Somaliland President Muse Bihi Abdi spent the past week in Washington making the case that the U.S. should become the first country to recognize his self-declared state’s independence — and he’s leaving with some positive signals to show for it.
Why it matters: Somaliland has governed itself for three decades but is recognized internationally and by the U.S. as part of Somalia, a position the State Department reaffirmed this week. Unlike the remainder of Somalia and most of its neighbors on the Horn of Africa, though, it’s democratic and relatively secure.
- “We know that for the sake of international diplomacy, they will not recognize Somaliland tomorrow,” Bihi told Axios in an interview. “So the question is, below that, how to deepen engagement between the governments.”
- In meetings with Biden administration officials, Bihi proposed that the U.S. open a diplomatic office in the capital, Hargeisa. Six other countries including the U.K. have such offices. The conversations were “very positive” but ended without concrete commitments, Bihi said.
- Bihi noted in our interview that his country would be a willing security partner for the U.S. and had recently signed a cooperation agreement with Taiwan (that made Chinese officials “a little bit angry with us,” he told me).
Somaliland’s democratic bona fides and location in an area where the U.S. is competing with China for influence did not go unnoticed on Capitol Hill.
- Rep. Michael McCaul (R-Texas), ranking member on the House Foreign Affairs Committee, which hosted Bihi, told Axios it was “urgent” that the U.S. increase its engagement with Somaliland, starting with a diplomatic presence in Hargeisa and direct development aid to the government.
- Such steps would counter Russian and Chinese influence, “reinforce support for Taiwan, and embolden democracy advocates worldwide,” McCaul said.
- Another House Republican, Scott Perry (R-Pa.), went further by introducing a bill to recognize Somaliland’s independence, though it’s unlikely to pass anytime soon.
Somaliland’s independence push is opposed by the African Union, with members fearing that it could further destabilize Somalia and embolden separatists elsewhere.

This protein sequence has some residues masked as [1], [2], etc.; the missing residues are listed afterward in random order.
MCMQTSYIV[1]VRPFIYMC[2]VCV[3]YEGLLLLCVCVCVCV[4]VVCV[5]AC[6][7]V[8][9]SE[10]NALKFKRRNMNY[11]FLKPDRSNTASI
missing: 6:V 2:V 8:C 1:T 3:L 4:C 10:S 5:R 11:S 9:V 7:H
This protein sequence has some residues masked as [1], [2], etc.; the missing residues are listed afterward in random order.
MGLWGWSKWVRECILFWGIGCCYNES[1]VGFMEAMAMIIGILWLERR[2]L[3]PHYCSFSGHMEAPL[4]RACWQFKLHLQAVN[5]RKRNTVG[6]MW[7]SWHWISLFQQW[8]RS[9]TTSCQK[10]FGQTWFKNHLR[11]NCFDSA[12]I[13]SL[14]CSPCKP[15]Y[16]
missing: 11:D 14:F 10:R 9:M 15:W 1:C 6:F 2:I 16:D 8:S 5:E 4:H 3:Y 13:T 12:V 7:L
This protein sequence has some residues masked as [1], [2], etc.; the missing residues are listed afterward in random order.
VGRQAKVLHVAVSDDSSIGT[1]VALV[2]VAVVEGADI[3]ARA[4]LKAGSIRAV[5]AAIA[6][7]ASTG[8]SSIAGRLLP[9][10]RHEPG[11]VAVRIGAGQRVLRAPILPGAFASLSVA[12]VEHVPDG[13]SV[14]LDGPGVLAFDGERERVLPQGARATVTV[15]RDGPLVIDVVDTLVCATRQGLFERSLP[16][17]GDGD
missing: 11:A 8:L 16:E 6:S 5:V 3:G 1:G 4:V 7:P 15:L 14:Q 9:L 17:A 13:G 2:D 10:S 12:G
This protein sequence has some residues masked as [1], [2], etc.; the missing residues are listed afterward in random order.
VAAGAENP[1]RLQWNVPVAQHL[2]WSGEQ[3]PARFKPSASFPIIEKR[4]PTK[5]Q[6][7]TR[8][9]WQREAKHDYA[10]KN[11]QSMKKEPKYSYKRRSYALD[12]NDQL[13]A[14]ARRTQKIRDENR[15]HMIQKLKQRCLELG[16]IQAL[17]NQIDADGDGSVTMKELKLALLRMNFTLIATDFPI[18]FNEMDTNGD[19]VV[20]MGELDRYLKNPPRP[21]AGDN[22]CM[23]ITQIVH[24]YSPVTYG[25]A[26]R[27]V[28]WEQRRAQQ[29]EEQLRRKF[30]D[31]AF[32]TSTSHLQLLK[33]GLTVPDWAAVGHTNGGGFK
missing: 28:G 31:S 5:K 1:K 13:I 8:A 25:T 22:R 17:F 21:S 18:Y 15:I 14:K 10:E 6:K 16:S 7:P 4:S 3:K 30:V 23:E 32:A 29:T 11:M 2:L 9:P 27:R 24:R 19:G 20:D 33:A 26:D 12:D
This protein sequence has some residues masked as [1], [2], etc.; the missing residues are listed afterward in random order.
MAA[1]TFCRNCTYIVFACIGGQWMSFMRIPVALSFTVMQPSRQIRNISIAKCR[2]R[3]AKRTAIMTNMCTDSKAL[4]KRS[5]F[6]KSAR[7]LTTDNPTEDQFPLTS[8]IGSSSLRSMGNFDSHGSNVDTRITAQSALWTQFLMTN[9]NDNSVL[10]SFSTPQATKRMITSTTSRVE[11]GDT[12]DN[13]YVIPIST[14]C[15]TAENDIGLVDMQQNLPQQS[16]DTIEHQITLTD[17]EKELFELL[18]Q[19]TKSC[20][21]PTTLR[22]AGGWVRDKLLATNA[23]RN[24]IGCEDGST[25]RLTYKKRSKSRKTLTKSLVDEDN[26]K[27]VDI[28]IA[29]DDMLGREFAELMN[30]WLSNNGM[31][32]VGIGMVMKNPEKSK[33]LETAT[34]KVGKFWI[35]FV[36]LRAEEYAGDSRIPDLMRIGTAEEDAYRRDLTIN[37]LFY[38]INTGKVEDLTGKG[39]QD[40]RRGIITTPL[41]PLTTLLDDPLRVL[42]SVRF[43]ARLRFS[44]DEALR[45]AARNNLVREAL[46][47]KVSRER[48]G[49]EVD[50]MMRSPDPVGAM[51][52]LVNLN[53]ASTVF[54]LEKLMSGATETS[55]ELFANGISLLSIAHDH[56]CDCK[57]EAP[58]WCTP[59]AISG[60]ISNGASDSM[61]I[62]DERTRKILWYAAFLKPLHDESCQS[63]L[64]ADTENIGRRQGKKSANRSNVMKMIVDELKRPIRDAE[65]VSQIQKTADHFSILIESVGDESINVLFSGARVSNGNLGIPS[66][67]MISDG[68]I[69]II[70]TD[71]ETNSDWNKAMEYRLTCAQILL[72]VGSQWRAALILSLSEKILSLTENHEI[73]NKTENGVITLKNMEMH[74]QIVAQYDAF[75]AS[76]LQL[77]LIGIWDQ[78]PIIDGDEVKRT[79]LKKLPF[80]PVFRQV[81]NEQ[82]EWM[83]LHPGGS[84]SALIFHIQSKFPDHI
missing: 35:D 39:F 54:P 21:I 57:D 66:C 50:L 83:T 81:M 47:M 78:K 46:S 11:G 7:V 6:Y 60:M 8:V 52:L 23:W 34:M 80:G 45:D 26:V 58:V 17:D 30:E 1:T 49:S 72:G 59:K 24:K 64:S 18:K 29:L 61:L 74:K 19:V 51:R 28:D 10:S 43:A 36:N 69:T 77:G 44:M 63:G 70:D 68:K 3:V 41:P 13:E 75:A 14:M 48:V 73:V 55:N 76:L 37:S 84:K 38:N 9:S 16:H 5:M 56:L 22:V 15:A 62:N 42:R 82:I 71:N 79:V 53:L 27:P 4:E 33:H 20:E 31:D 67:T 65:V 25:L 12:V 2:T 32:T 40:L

- While the circumstances of South Sudan’s independence in 2011 were far different, the country’s trajectory since then is another source of pessimism.
- Bihi argues that every country on the map had to gain independence at some point, and Somaliland is no different.
- He says he’s working to strengthen relations with every country except one: the current government in Mogadishu. “We see it as the No. 1 enemy of Somaliland,” he said, and “have absolutely no relations with them.”
- Bihi said nine rounds of peace talks with previous Somali governments went nowhere and there is no point in future dialogue, though “we have no war with them.”
“We survived the last 33 years with our own efforts,” Bihi told me. International recognition would unlock foreign aid and access to international lenders like the World Bank.
- Somaliland has deposits of petroleum and minerals, including gold, but lacks the expertise or capital to develop them and wants to partner with U.S. companies, he said. He also said a new port built by the UAE could make Somaliland a more attractive partner.
- Bihi argued that Somaliland’s severe poverty and lack of progress on recognition threaten to undermine its democracy. It’s hard to convince someone who has voted in three elections but never had a job that democracy is the right path, he said.
Flashback: Somaliland was briefly independent after British colonial rule ended in 1960, joined almost immediately into a union with Italian-administered Somaliland to form Somalia, then unilaterally declared independence three decades later.
- Bihi notes proudly that in 33 years of self-government, the country has had eight national elections and a series of peaceful transfers of power.
- Those elections are imperfect and often delayed, notes Freedom House, but the pro-democracy group ranks Somaliland far above its neighbors (particularly Somalia) in terms of political rights and civil liberties.
The bottom line: “Every country we meet for the past 30 years, they have the same answer for us,” Bihi said, recounting praise for Somaliland’s stability and improvements in its institutions, but reluctance to be the first country to recognize its independence.
- “Someday, we will find the first country,” he said.